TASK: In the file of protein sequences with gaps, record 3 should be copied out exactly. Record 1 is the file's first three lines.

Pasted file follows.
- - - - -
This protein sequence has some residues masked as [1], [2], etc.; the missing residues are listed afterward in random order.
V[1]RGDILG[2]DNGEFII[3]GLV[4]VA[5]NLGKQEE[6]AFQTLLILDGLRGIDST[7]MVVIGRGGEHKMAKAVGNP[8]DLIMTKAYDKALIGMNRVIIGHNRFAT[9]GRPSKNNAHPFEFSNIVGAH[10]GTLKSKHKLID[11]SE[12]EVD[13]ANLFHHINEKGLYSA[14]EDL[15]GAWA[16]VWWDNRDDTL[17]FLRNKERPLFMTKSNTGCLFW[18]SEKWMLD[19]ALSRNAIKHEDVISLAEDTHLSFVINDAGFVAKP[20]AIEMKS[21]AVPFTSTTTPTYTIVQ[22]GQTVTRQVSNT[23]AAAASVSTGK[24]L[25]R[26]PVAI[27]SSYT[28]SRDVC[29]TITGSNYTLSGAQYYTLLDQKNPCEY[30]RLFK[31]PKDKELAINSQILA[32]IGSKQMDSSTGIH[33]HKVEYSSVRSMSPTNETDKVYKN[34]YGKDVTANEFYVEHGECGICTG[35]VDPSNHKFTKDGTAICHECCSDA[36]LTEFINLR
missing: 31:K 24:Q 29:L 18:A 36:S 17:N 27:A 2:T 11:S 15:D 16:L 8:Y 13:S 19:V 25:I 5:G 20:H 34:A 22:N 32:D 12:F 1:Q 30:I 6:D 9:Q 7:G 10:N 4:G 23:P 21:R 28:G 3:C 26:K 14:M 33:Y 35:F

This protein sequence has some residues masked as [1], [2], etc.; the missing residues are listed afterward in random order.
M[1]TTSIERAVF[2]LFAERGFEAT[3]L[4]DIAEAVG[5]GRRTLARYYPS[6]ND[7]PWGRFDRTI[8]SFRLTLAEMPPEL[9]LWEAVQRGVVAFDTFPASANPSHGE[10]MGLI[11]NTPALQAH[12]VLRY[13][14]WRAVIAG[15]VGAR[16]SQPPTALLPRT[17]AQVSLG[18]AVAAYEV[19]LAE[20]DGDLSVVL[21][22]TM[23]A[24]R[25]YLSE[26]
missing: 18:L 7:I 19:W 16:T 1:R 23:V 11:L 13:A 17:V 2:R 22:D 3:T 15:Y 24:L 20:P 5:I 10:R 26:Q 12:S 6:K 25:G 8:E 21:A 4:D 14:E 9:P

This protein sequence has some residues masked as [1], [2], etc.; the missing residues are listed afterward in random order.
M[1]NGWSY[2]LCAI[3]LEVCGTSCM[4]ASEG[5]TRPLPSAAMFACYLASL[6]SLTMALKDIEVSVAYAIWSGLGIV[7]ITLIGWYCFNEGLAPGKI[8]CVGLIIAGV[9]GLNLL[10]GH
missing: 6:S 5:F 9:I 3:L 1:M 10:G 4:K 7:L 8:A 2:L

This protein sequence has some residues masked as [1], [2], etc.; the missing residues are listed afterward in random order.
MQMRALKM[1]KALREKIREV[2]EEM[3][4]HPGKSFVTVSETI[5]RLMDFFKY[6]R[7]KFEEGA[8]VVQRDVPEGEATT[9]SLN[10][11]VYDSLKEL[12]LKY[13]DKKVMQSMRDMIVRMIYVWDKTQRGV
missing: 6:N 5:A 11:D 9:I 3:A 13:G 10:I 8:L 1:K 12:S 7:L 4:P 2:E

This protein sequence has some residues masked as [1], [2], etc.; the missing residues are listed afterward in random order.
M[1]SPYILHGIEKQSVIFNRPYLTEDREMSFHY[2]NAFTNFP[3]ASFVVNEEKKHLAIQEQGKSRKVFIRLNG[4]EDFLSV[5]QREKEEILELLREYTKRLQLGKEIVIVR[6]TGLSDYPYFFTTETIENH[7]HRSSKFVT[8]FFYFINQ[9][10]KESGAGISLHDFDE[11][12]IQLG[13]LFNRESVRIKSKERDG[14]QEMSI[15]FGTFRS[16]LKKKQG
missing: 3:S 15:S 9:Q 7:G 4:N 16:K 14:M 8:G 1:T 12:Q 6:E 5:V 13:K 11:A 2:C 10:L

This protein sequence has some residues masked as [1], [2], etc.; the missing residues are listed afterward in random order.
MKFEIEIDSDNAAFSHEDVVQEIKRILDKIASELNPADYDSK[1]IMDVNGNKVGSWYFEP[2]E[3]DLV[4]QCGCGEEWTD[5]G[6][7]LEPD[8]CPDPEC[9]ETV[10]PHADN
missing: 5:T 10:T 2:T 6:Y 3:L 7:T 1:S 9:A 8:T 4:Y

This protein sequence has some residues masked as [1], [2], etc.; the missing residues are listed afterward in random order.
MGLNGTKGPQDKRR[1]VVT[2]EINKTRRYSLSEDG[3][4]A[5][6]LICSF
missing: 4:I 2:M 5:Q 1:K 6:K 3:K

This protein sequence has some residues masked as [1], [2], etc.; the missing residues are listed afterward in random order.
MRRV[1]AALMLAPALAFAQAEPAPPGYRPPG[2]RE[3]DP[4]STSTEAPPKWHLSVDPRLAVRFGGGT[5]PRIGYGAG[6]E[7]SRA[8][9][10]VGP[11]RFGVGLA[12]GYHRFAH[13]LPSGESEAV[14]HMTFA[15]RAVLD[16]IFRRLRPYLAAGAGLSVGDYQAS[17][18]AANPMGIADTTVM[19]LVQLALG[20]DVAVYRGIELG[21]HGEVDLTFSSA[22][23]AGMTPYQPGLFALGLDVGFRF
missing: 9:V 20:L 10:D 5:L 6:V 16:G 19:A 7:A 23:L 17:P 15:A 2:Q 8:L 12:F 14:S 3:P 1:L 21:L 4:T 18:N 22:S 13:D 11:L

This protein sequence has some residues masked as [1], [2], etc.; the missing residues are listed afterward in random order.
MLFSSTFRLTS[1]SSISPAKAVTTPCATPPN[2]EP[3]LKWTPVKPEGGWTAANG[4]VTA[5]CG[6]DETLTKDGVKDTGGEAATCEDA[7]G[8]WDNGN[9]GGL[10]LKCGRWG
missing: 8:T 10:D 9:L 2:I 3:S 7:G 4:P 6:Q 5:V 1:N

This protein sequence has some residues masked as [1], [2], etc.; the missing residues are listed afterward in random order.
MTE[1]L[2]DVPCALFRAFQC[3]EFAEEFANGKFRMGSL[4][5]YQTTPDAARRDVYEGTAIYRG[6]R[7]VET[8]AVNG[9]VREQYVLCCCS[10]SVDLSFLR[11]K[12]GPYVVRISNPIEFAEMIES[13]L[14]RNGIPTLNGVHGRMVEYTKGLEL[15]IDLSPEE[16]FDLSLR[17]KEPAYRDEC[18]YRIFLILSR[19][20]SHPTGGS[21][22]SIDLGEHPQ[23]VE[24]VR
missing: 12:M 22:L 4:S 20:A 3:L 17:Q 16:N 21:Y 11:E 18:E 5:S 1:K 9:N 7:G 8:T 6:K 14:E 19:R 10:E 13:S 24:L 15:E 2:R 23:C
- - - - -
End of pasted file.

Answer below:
This protein sequence has some residues masked as [1], [2], etc.; the missing residues are listed afterward in random order.
M[1]NGWSY[2]LCAI[3]LEVCGTSCM[4]ASEG[5]TRPLPSAAMFACYLASL[6]SLTMALKDIEVSVAYAIWSGLGIV[7]ITLIGWYCFNEGLAPGKI[8]CVGLIIAGV[9]GLNLL[10]GH
missing: 6:S 5:F 9:I 3:L 1:M 10:G 4:K 7:L 8:A 2:L